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Wednesday June 22, 2011
PENANG: Kuala Lumpur Kepong Bhd (KLK) will pursue the Roundtable on Sustainable Palm Oil (RSPO) certification on its remaining plantations and mills in Johor and Belitung Island, Indonesia despite allegations by an environmentalist group that it had breached a two-year Indonesia’s forest clearing ban.
“We have to handle any allegations whether we like it or not. There will always be those out there interested to prove us wrong.” said KLK sustainability general manager Sin Chuan Eng.
“It is unfair to penalise a plantation company by suspending its RSPO certification process when some of the allegations are in areas which have just been partially RSPO-certified. There are avenues such as the compensation schemes to land owners and going through the issues with the RSPO grievance panel,” he said at the ISP NATSEM yesterday.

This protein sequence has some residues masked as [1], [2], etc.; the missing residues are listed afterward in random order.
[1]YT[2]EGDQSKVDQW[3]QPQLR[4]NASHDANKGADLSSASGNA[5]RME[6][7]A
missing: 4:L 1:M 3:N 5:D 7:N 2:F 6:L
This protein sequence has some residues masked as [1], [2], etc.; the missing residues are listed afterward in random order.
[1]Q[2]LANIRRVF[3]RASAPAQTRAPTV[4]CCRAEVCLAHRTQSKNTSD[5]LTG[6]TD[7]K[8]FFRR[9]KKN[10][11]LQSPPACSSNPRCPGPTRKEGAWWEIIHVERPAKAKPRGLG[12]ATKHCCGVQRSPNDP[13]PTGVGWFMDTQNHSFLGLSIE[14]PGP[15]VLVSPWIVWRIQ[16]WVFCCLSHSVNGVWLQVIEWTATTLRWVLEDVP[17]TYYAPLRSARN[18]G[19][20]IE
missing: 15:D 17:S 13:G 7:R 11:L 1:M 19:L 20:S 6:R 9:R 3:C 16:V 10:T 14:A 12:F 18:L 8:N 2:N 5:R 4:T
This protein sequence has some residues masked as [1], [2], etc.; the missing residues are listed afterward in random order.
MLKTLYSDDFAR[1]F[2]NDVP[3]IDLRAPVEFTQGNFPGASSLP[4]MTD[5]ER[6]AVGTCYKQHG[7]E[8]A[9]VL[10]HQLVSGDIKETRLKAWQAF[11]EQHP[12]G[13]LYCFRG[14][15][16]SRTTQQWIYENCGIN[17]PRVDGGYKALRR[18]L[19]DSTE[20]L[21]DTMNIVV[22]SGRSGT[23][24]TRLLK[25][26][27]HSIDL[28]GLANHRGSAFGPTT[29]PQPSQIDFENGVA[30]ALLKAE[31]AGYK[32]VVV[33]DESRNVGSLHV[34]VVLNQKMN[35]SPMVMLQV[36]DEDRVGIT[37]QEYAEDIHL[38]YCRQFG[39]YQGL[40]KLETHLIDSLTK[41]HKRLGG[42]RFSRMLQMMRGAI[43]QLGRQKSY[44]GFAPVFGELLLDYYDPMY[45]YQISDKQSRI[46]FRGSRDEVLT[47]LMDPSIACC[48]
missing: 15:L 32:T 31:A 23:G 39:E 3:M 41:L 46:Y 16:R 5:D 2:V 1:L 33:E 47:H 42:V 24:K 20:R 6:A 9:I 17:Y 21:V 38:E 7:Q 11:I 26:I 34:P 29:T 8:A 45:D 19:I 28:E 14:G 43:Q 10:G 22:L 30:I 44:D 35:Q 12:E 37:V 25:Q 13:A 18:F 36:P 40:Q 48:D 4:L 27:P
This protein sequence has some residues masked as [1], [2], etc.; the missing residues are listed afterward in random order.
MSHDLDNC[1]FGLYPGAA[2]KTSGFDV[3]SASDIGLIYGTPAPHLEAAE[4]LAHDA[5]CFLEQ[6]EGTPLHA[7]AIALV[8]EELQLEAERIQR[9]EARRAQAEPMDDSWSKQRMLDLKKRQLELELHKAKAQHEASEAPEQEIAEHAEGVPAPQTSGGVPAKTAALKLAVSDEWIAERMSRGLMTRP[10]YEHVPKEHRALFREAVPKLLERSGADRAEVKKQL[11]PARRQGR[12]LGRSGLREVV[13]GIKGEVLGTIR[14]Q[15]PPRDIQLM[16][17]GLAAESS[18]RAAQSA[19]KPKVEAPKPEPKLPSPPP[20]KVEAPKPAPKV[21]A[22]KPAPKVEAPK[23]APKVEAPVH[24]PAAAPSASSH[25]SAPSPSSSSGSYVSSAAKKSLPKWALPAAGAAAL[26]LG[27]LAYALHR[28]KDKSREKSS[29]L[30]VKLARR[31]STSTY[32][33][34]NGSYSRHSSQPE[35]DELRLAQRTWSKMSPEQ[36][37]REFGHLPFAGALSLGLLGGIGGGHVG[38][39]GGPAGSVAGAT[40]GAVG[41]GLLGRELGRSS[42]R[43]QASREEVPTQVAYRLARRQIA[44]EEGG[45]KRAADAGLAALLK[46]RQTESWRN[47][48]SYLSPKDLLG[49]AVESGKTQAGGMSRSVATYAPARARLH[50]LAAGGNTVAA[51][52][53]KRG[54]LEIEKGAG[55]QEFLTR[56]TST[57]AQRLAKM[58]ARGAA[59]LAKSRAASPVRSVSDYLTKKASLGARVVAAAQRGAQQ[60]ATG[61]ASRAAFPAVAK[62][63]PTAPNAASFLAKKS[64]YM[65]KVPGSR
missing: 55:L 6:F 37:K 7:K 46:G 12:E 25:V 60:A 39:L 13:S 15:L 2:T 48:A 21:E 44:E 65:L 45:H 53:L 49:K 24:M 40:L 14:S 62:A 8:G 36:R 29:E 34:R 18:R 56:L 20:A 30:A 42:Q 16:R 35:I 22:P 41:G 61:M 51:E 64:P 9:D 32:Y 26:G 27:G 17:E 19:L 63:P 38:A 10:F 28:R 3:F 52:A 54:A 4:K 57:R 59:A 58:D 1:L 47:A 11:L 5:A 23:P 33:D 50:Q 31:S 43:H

He said KLK was targeting to complete the RSPO certification for its operations in Malaysia by 2013 and in Indonesia by 2014.
The group is producing close to 180,000 tonnes of certified sustainable palm oil from its Sabah operations.
On Monday, KLK group plantations director Roy Lim denied breaching the forest clearing ban in Indonesia as claimed by London-based Environmental Investigation Agency.
However, he noted that KLK had stopped an “over eager” contractor from making an unauthorised clearing of a small logged over area that was a small part of one of its concessions in Borneo.
In a related development, another green activist group Rainforest Action Network (RAN) criticised the United States largest palm oil importer Cargill which had been sourcing palm oil from KLK.
RAN said KLK was recently documented as having illegally logged natural rainforests on carbon rich peat lands on May 19 which violated the Indonesian government’s new moratorium on logging.
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